And then the dripping starts.   A sound you’d started to dream of with a full-body hunger, a concept so far gone as to blow your actual mind the first time you hear it again.     First all the snow falls off the trees, so the hills are black-and-white-and-mud now, instead of uniformly frosted over.   (For the record – frosted over is WAY prettier.)      Then patches of gravel open up on Front Street and Fifth.    They scrape six inches of packed ice and snow off the streets and suddenly there’s gravel in all kinds of places.      Roofs start unloading terrifying piles of snow and ice all at once, in these great scraping avalanches.   The Downtown has to close off that whole section of boardwalk so that nobody is actually killed.

The mud is coming.  There are melty yellow ice-slicks crawling down from the mountains, turning the town into a treacherous obstacle course.   We’re still four inches in snow here, three or two in places, grass is peeking through.   It’s going to be Lake Season soon – already you have to stop taking shortcut paths through empty lots or risk your foot punching through a snow-crust into two feet of ice water.  My favorite is the few places in town that usually flood out enough that the boardwalk floats and you can walk across it like a long smooshy dock.     One of my favorite local art projects ever was a map of the town’s puddles at this time of year.   Everyone got really enthusiastic discussing their favorites.

It takes an enormous amount of time to rid the town of all it’s snow.  Like, months.   It won’t be gone ’till early May.

And Yet:

We are suddenly living T-shirt weather afternoons.    Beer and porch days and gloveless, coatless walks.


Omg.  I cannot express to you what a thing that is.    Considering how recently the whole concept of “going outside” came hand in hand with fifteen actual pounds of protective layering.    One time this season I want to take one of my summer friends and dress them up in all the things I wore to go to the grocery store at -40.

So like, it’s hard not to be a side-eyeing asshole when the Summer Kids show up.   With their city hair-tossing and tiny, fashionable shoes.    We’ve all become bitter ‘Nam Vets of Wintertime.

“You weren’t there, man.”  

And it’s unavoidable, because it’s true, and winters here are L.O.N.G. and fuck you and your recently-consumed pho.

But that’s not the whole picture.  Huge parts of the picture include “I was a summer person too” and “where else do we get the new winter people anyway?”  and “there are not enough possible sex partners in this town right now”.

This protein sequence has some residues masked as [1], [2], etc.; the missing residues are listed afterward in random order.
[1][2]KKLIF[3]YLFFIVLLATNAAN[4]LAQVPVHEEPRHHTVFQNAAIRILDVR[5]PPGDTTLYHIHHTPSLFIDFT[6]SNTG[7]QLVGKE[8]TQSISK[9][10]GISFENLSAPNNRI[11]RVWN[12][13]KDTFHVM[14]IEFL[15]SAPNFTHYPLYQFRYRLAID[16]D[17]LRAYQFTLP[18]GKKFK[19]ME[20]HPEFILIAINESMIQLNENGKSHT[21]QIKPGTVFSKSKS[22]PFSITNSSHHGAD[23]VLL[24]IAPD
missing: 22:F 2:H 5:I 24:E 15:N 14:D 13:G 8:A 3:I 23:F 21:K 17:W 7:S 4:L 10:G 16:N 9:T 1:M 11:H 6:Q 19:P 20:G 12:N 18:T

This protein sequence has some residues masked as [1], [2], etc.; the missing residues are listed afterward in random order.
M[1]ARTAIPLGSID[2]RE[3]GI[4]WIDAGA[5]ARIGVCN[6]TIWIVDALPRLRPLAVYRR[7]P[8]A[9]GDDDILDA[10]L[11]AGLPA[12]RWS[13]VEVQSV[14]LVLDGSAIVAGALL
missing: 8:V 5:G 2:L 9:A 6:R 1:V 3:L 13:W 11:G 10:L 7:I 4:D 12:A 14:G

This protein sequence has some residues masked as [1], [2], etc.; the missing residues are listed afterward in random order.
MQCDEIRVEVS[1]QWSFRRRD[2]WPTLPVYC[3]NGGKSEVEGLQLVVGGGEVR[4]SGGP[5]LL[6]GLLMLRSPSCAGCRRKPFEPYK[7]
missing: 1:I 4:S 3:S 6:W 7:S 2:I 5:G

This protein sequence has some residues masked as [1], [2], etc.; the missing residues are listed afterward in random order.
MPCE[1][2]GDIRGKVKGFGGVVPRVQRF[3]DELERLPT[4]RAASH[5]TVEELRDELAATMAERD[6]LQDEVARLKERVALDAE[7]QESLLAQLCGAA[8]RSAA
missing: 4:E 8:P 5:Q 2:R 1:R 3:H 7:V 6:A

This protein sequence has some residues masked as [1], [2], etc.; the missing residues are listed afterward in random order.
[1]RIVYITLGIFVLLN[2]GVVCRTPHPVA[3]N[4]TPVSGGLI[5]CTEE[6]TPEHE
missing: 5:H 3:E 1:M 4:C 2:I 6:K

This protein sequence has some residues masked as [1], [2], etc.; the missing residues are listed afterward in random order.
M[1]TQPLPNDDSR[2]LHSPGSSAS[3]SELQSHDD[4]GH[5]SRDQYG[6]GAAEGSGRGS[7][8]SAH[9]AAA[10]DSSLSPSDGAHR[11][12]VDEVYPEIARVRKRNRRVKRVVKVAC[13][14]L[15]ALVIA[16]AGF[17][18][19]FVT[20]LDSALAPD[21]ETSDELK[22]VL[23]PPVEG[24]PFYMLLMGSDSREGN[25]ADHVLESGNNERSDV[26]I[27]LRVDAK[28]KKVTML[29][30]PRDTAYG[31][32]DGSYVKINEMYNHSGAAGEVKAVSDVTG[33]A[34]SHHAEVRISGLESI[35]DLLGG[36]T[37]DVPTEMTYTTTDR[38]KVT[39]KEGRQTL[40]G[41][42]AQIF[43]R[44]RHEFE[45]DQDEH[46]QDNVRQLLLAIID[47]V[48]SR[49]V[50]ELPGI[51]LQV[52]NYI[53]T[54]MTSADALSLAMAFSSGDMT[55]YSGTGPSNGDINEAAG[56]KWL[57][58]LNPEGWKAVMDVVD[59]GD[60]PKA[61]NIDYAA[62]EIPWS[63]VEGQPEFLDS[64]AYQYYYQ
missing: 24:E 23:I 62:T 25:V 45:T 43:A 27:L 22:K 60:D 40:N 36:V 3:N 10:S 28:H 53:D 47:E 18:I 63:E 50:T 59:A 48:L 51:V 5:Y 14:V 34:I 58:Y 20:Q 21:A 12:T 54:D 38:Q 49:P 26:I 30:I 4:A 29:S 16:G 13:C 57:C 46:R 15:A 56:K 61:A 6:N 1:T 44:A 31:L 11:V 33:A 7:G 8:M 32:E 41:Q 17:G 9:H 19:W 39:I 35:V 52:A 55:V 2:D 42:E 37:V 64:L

So bring your short shorts, girls, and your springtime saunter.   Trim your beards gents, brush up your chesty plaids.   The winter leaves us with wolves behind our eyes, and you are plump from city feasting.


Greetings and salutations.    You may perhaps wonder what my credentials are in this respect, and it’s mostly this:  I’ve probably lived with more people than you.

Not that this is about one-upsmanship, no no.   God, let’s not get started there.   I’m just saying – I bet I have.  Because I have lived with non-parental, non-related-to-me roommates every single day of my life save for three rose-colored months in Europe just one year ago.  I’d shared living space with more than a dozen strangers by the age of thirteen.    I just did a quick count and excluding all boyfriends as well as people who share my genetic material (parents, aunts, uncles, cousins) I got to forty-seven.


Forty-seven different people with whom I have shared bathrooms, kitchens, TV sets and dinning tables.    So you see, I’m something of an old hand at this.   I’m trained up, from the ground up.

I am the Roommate’s Roommate.

And far from perfect, don’t get me wrong.  I will presently share with you the ways I am terrible.   I used to be a lot worse – but hell, we were all 22 once, y’know?  And ok, maybe ALL my rules aren’t your favorite, maybe some of this you will think goes too far.   Maybe you and your bro are waaaay more relaxed about this shit and he totally doesn’t mind that you leave all the best pots full of crusty macaroni in your bedroom, maybe you and your bestie share all your food and clothes and it’s fine.   But those are exceptions based on personal relationships and life circumstance, and will not be accounted for here.  Good luck moving out and keeping that shit going somewhere else, is basically what I’m saying.

So with that out of the way,  I will begin.    I will keep it streamlined and specific – with these simple boundary markers, you too can become an unobtrusive and affable presence in any home.    With this primer you can precisely address any number of common conflicts – and it all comes down to four simple points.

*obvious things like “do your dishes” and “flush your massive shits pls”  are to be taken as read, because we’re all grownups here, mmmkay?  

1.) Conversations;  When To Have them, When to Join them, When To Go Away.  

Begin with this principle:  Your Roommate Owes You Nothing Past Courtesy.    If you start from there – and happily, mind you, not resentfully – you’re getting off to a great start.   The fact that you and this person share a kitchen and a living room, and both of you happen to be in the space at the same time does not require that anyone engage in conversation.   If you’re just trying to make a cup of coffee, does that automatically mean you have to stay and fake interest when I start telling you about my dream from last night?    No, no it does not.   You sir, are free to go.  And just because you feel like ranting about politics or gender or how this blog post didn’t get intersectionality does not mean that the innocent bystander slurping down ramen in front of a rerun of SVU needs to listen.     Start with this premise but be nice about it – don’t be bitter when somebody doesn’t have time for you and don’t be a dick when you have to start walking out the door while someone is still telling you a story you didn’t ask to hear.  Just be coolsville, and you’re golden.